Researchers have discovered an Android trojan that can steal victims’ SMS messages and credentials and completely take over devices. The trojan, dubbed TeaBot, is aimed at committing fraud against at least 60 banks in Europe.
Once installed on a victim’s device, attackers can use the trojan to obtain a live streaming of the device screen on demand and also interact with it via Accessibility Services, according to a report posted online by online fraud-management firm Cleafy about the trojan, which is also tracked by the name “Anatsa.”
Researchers from Cleafy’s Threat Intelligence and Incident Response (TIR) team detected TeaBot—which shares a number of features with other Android trojans–for the first time March 29 against banks in Italy, but the malware has since spread with “injections against Belgium and Netherlands banks,” according to the report.
However, once digging deeper into the sample they examined, researchers found evidence that TeaBot targeted banks in Spain as early as January and also targeted German banks in March, they said. In total, researchers have extracted scenarios against a predefined list of more than 60 banks.
Work in Progress
At the moment, the trojan supports six different languages—Spanish, English, Italian, German, French and Dutch—and appears to be in its early stages of development because of some of the glitches observed in its process flow, researchers noted.
“The partial network encryption and the presence of some not-working injections and commands (or in some cases a lack of injections for specific targeted banks) suggest to us that the TeaBot is still under development,” they wrote.
Like other Android trojans that use Accessibility Services to do their dirty work, TeaBot also can abuse this feature to perform a number of functions on someone’s device. These capabilities include performing Overlay Attacks against multiple banking applications to steal login credentials and credit card information, something it shares with modern banking trojans such as Anubis and Cerberus/Alien, researchers said.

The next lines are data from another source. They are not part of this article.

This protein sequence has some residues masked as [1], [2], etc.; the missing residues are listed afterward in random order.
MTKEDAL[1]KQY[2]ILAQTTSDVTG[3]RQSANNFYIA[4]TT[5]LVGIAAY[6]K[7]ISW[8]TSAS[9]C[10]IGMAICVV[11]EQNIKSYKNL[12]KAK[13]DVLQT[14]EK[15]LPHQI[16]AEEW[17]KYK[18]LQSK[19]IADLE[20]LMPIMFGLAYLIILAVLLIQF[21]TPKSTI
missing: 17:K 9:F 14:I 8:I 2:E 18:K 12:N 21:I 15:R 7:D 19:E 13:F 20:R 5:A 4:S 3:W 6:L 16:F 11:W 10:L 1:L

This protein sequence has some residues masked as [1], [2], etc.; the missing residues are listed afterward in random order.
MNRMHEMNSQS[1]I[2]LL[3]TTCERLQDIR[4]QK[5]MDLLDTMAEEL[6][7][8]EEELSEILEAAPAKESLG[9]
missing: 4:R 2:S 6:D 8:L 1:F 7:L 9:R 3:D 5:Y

TeaBot also can send, intercept or hide SMS messages; enable key-logging functionalities; steal Google Authentications codes; and use Accessibility Services and real-time screen sharing to obtain full remote control of an Android device, according to researchers.
“We assume that TeaBot, similar to Oscorp, is trying to achieve a real-time interaction with the compromised device combined with the abuse of Android Accessibility Services bypassing the need of a ‘new device enrollment’ to perform an Account Takeover scenario,” researchers wrote in the report.
Indeed, banking trojans often rely on how “relatively easily intercepted” user credentials and SMS messages are once a device becomes infected, allowing them ready access to banking apps, noted David Stewart, CEO of security firm Approov. This should inspire enterprises to “add further checks on the apps and their runtime environment before accepting API transactions requests,” he said in an e-mail to Threatpost.
While TeaBot shares features with other trojans, it relies more heavily on some rather than others, researchers observed. One of the main activities of the trojan is keylogging, through which “TeaBot is able to observe and track all the information performed by the user on the targeted applications,” researchers said.
While this behavior is similar to another Android banking trojan EventBot, TeaBot behaves differently in that it tracks only targeted apps, not all apps, like EventBot does, researchers noted. This means less traffic is generated between the banker and the command and control server, calling less attention to the nefarious activity.
TeaBot also has a unique feature to take continuous screenshots of a victim’s device to constantly monitor the screen of the compromised device in a loop, researchers noted.
While TeaBot appears to be localized “within certain European countries for the time being,” banks operating in the rest of the world should also be put on notice, as “such attacks can quickly spread regionally and across the globe,” observed one security expert.
“As compromised login credentials can be used in conjunction with biographic information that is easy to socially engineer these days, a mobile only problem can quickly spread cross channel across online and traditional contact center channels and overwhelm the bank’s fraud team,” Rajiv Pimplaskar, chief research officer for security firm Veridium, said in an email to Threatpost.
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